Predictors of Outcome After Endovascular Thrombectomy in Acute Basilar Artery Occlusion and the 6hr Time Window to Recanalization

Front Neurol. 2019 Sep 25;10:923. doi: 10.3389/fneur.2019.00923. eCollection 2019.

Abstract

Background and Purpose: Decision algorithms for large vessel occlusions in the anterior circulation remain unconfirmed for acute basilar artery occlusion (aBAO). The aim of this study was to investigate procedural parameters, patient characteristics, functional outcome, and survival in dependency of the time window to recanalization from symptom onset. Furthermore predictors of outcome were identified. Materials and Methods: Retrospectively 231 patients with aBAO treated with endovascular treatment (EVT) between November 2008 and February 2019 were identified in a prospectively maintained single center stroke database. Baseline characteristics such as age, cardiovascular risk factors, NIHSS at admission, pre-interventional PC-ASPECTS, periprocedural parameters such as time to recanalization, duration of treatment, extent of reperfusion, collateral status, and occlusion patterns, as well as post-interventional 24 h NIHSS and post-interventional ICH were evaluated. Target variables were mRS at 90 days and mortality over 90 days. Results: Good outcome (mRS 0-2) was attained in 29.5% (n = 68) of patients, overall mortality was 36.8% (n = 85). In mulitivariate analyses patients with time to reperfusion beyond 6 h had a more than half fold decreased chance of good outcome [OR 0.47 95% CI (0.23-0.95) p < 0.05]. The odds for good outcome were reduced by almost 2/3 if post-interventional imaging revealed intracerebral hemorrhage [OR 0.28 95% CI (0.08-0.98)]. Unfavorable outcome was noted in 100% (n = 14) of patients with symptomatic ICH. Risk for death was reduced by more than 80% if collaterals were present [0.16 95% CI (0.03-0.87)] and if recanalization was successful (TICI 2b-3) [OR 0.19 95% CI (0.05-0.78)]. The odds for survival were 5-fold higher in patients with no post-interventional hemorrhages present [OR 5.35 95% CI (2.2-1.58)]. Conclusion: This study might contribute to explaining the ambiguous findings regarding the validity of the 6 h time window in aBAO, suggesting that collateral status impacts the odds of survival in the time window to recanalization beyond 6 h. In our study recanalization within 6 h from symptom onset was associated with good outcome. Successful recanalization (TICI 2b-3a) was necessary for good outcome and survival, post-interventional ICH was highly associated with unfavorable outcome. This might ease the decision making for EVT.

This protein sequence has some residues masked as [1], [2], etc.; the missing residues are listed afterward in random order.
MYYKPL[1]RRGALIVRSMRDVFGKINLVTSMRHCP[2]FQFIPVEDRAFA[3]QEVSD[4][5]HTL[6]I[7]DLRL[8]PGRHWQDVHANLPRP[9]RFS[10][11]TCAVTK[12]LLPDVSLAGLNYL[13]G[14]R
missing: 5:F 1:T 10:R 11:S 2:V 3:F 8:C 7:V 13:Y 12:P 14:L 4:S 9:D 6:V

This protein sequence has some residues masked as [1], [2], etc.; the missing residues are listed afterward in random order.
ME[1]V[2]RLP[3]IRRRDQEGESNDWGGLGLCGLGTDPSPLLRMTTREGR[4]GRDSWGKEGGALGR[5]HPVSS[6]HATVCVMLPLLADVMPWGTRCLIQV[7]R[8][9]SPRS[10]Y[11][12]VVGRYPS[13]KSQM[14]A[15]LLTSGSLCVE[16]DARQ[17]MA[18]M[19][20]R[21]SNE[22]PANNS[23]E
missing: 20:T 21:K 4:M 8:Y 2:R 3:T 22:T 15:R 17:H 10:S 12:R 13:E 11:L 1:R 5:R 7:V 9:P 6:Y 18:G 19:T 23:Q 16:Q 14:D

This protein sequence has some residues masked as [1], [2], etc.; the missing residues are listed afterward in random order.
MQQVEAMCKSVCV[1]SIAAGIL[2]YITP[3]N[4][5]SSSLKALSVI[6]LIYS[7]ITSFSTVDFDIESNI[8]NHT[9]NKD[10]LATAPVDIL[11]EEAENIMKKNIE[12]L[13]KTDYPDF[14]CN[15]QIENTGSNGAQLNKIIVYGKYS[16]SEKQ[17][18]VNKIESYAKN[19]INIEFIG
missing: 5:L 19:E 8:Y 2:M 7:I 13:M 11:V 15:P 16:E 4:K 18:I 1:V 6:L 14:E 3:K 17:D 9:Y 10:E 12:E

Keywords: basilar artery occlusion; outcome; posterior circulation; stroke; time window to treatment.